Friday, 6 July 2007

Google Failing to Combat Link Spam

In spite of recent suggestions by Google that they are clamping down on sites using link spam to manipulate search results it seems the search engine is still struggling to introduce a solution to effectively tackle the problem.

Traffic from Google is an extremely valuable commodity and some sites will stop at nothing to secure top rankings for lucrative keywords. One of the main factors that determine how well your site ranks is the quality of links that point to it. These act as votes for your sites authority and help to improve your position within the search results.

In an ideal world Google wants site owners to naturally link to other sites they find useful and relevant. However some sites will use methods discouraged by Google to artificially inflate the number of links pointing to the site in order to boost its positions.

This battle has been going on for years, with some sites continually inventing dubious tactics to influence search results and search engines repeatedly updating their algorithms to protect the quality of the service they provide.

The recent penalty imposed on, who had blatantly acquired millions of links to their site, suggested Google was taking a stand, sending out a message that these actions would not be tolerated. lost their number one ranking for a number of profitable keywords and their brand name.

It was thought this move would proclaim the next stage in search engine evolution but it seems this was a false dawn.

Now, discussion within the online community has highlighted another site,, using the same underhand tactics as and enjoying long term success in manipulating Google’s results.

At the time of writing currently sits atop of Google for highly rewarding keywords such as mortgages, loans and credit cards.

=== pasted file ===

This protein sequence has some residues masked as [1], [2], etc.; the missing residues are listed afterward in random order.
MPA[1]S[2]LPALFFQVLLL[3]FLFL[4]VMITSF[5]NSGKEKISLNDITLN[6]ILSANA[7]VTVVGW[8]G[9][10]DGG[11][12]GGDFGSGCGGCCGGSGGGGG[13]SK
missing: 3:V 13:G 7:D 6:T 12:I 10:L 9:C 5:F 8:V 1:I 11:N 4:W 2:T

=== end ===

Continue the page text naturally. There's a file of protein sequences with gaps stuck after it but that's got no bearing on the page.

Not normally considered an authority in these areas have acquired millions of poor quality back links to their site using highly questionable methods (often referred to by industry experts as “black hat”) to artificially enhance their rankings. It is hard to imagine the site is as popular and well known as the home pages of sites such as The BBC, Wikipedia and Adobe.

This transparent and devious approach has seen hold these positions for several months, effectively laughing in the face of the world’s greatest search engine.

Debate within forums such as SEO Chat and blogs such as Insiders View have attacked the actions of and questioned Google’s ability to successfully fight back and restore the quality of, and trust in, their search results.

It’s well known that any search engine, even one as powerful as Google, lives and dies by the quality of service it provides. The onus is now on Google to show they are capable of winning this battle against link spam and restore the quality of search results on which its success is built.

Google, it’s over to you.